Saturday, April 29, 2006

The Holy Myrrh-Bearers

On the second Sunday after Easter, the Byzantine Churches continue to celebrate the mystery of the Resurrection, this time focusing on the holy myrrh-bearers. We usually speak of the “myrrh-bearing women,” but the Gospel for the day begins with the burial of Jesus by Joseph of Arimathea, and we know from the Gospel of John that Nicodemus also assisted in his burial, so there are a couple “myrrh-bearing men” as well. In fact, we learn from John that Nicodemus did something the women couldn’t have done: hauled “a mixture of myrrh and aloes, about a hundred pounds’ weight” (19:39). A hundred pounds! That would have been enough to cover the body of Jesus a foot thick! Even if this measure is not quite accurate, it makes it clear that Jesus was worth the best (and the most) which human love could offer to care for Him.

This love is what compelled the women to take a great risk in going to the tomb before dawn on Sunday. It was guarded by soldiers as well as by a huge stone. They could have been arrested as suspects in attempted grave robbery, which is what the authorities feared Jesus’ disciples would do. But the women were not to be deterred. As a mother’s love for her children is fierce as that of a lioness or she-bear, the love of these women for their Lord could not be restrained. To anyone who would get in their way, they were as formidable as a bunch of babas with umbrellas or rolling-pins!

But they had nothing to fear. God had honored their faith and love in advance and had taken care of everything. He shook the very earth and sent his angel like a flash of lightning to roll away the stone and to send the guards blindly sprawling. Thus the holy women became the first to receive the glad tidings of the resurrection of Christ.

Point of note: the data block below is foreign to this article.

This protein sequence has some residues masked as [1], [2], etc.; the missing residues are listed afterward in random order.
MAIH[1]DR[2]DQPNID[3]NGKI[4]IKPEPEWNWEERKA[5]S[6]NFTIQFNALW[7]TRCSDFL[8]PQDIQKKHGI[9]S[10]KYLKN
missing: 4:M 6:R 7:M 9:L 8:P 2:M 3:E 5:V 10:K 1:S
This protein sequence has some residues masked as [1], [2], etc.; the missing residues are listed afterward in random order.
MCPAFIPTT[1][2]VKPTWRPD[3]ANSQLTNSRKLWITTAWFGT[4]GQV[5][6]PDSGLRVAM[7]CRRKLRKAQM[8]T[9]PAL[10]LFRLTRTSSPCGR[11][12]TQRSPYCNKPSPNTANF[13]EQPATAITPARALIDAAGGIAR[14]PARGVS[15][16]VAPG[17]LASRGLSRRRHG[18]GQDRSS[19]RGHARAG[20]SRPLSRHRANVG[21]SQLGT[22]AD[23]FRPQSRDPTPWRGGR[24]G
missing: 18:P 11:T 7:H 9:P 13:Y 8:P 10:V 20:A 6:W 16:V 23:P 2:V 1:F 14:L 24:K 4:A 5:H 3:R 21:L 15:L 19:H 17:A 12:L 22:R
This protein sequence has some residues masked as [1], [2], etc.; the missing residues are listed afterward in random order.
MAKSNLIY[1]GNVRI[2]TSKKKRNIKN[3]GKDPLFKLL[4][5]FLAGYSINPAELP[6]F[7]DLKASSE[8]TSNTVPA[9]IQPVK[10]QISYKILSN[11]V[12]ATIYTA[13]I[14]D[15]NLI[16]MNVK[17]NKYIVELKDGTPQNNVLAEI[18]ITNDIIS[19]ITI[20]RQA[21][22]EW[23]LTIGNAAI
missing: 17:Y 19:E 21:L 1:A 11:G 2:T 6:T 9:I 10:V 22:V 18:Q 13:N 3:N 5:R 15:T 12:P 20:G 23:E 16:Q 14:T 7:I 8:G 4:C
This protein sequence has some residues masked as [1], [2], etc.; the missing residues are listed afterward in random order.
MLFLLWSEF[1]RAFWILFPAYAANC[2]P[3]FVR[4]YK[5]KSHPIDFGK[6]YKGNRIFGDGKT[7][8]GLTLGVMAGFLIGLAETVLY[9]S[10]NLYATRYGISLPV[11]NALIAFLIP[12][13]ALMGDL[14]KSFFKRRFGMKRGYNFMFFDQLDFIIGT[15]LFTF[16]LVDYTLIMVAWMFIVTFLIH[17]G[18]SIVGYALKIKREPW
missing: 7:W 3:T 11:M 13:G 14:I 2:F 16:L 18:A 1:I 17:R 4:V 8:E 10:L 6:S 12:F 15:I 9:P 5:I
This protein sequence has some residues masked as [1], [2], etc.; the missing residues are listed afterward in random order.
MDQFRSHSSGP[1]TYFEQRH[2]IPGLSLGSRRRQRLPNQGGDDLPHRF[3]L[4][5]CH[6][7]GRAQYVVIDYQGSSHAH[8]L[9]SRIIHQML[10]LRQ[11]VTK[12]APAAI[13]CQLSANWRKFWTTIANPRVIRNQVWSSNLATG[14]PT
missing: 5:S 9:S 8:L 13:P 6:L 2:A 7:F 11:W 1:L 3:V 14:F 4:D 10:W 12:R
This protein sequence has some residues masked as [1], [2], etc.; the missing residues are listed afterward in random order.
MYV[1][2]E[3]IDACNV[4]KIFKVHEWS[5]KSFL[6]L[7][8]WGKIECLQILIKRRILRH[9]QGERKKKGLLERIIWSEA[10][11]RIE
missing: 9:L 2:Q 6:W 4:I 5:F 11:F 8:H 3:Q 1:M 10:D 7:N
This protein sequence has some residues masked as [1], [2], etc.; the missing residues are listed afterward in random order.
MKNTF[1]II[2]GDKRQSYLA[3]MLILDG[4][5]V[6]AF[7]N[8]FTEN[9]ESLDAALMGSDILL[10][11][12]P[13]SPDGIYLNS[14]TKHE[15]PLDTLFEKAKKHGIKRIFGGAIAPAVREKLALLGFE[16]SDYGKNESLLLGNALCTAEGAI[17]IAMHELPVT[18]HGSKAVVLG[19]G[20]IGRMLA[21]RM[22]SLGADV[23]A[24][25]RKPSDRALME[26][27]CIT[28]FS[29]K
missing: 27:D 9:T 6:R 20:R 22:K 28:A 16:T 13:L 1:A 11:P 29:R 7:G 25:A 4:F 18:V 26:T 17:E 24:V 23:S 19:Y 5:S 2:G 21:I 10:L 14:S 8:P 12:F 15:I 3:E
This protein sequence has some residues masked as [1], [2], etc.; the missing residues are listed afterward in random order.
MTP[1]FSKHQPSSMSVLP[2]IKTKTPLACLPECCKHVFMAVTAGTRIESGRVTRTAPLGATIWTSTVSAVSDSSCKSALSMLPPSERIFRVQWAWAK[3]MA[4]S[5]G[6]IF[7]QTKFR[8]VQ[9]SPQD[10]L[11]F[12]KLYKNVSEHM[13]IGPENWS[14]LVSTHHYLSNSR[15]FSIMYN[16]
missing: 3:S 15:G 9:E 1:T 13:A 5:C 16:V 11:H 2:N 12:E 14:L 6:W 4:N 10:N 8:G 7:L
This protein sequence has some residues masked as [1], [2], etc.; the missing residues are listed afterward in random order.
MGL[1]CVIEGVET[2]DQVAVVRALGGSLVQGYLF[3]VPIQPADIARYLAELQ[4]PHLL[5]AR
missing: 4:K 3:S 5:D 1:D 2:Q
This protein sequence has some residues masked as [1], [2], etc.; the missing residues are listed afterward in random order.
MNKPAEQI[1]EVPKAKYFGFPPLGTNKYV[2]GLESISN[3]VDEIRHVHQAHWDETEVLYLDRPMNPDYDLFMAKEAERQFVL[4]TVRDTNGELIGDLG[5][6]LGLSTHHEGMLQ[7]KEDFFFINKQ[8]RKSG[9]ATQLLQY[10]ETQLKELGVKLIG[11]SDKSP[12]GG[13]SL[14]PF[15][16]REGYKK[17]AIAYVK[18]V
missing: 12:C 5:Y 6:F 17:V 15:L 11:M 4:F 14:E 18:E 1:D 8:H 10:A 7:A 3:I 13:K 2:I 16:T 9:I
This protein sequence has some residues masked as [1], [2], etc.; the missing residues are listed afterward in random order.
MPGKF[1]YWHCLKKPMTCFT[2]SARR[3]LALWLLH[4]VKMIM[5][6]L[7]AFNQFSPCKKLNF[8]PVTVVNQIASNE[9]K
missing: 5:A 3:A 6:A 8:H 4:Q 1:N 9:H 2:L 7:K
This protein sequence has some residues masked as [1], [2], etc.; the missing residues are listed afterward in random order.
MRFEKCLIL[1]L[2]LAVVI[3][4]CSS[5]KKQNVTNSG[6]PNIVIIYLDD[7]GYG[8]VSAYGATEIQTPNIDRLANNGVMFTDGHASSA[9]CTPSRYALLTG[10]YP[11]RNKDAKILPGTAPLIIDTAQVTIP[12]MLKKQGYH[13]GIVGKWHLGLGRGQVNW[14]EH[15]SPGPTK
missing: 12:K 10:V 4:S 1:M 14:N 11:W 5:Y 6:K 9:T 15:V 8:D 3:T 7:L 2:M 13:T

There are a few lessons we can draw from this mystery. First, let nothing deter or discourage or intimidate you in your search for Christ. Let your love for Him be such that you will persevere until you find and embrace Him, come hell or high water or soldiers or boulders. You will see how He will reward such tender love and dogged endurance. Second, don’t come empty-handed. Perhaps the women didn’t know about the hundred pounds, so they brought their own oils and spices anyway. There was so little, really, that they could do for Him at that point, and they had no idea how wholly unnecessary burial spices actually were for the Risen One. But again, God honored their intentions and efforts. We have little to offer the Lord, and what we have to offer He probably doesn’t need—but He wants us to give everything, however little it may seem in itself. So we come to Him bringing the sweet myrrh of our love for Him and our trust in Him. We may not have a hundred pounds’ weight of good works to offer, but if we bring what is most precious and intimate from the depths of our hearts, He will receive us with joy and blessing.

Finally, as one author mentioned, we ought not to neglect the earthquake. That is a symbol, not only of the radical upheaval of the netherworld, and of the utterly earth-shaking revelation of the Resurrection, but it is also a symbol of what we have to undergo as well. Our encounter with the Risen Lord must be like a spiritual earthquake; we have to be wholly shaken and re-made. To enter into the mystery of the living God is not merely to make a few minor adjustments here and there to our perspectives or behavior. It requires an earthquake of biblical proportions!

Let us not allow these Easter days to pass without inviting the Risen One to send that lightning flash of an angel to roll away the heavy stone from our souls, to cause an inner earthquake that makes our old bad habits fall away like those stunned and hamstrung cemetery sentinels. May we come to Him like the holy myrrh-bearers, offering love and receiving Love in return. And let us continue to proclaim, with our lips and our lives, that Christ is risen!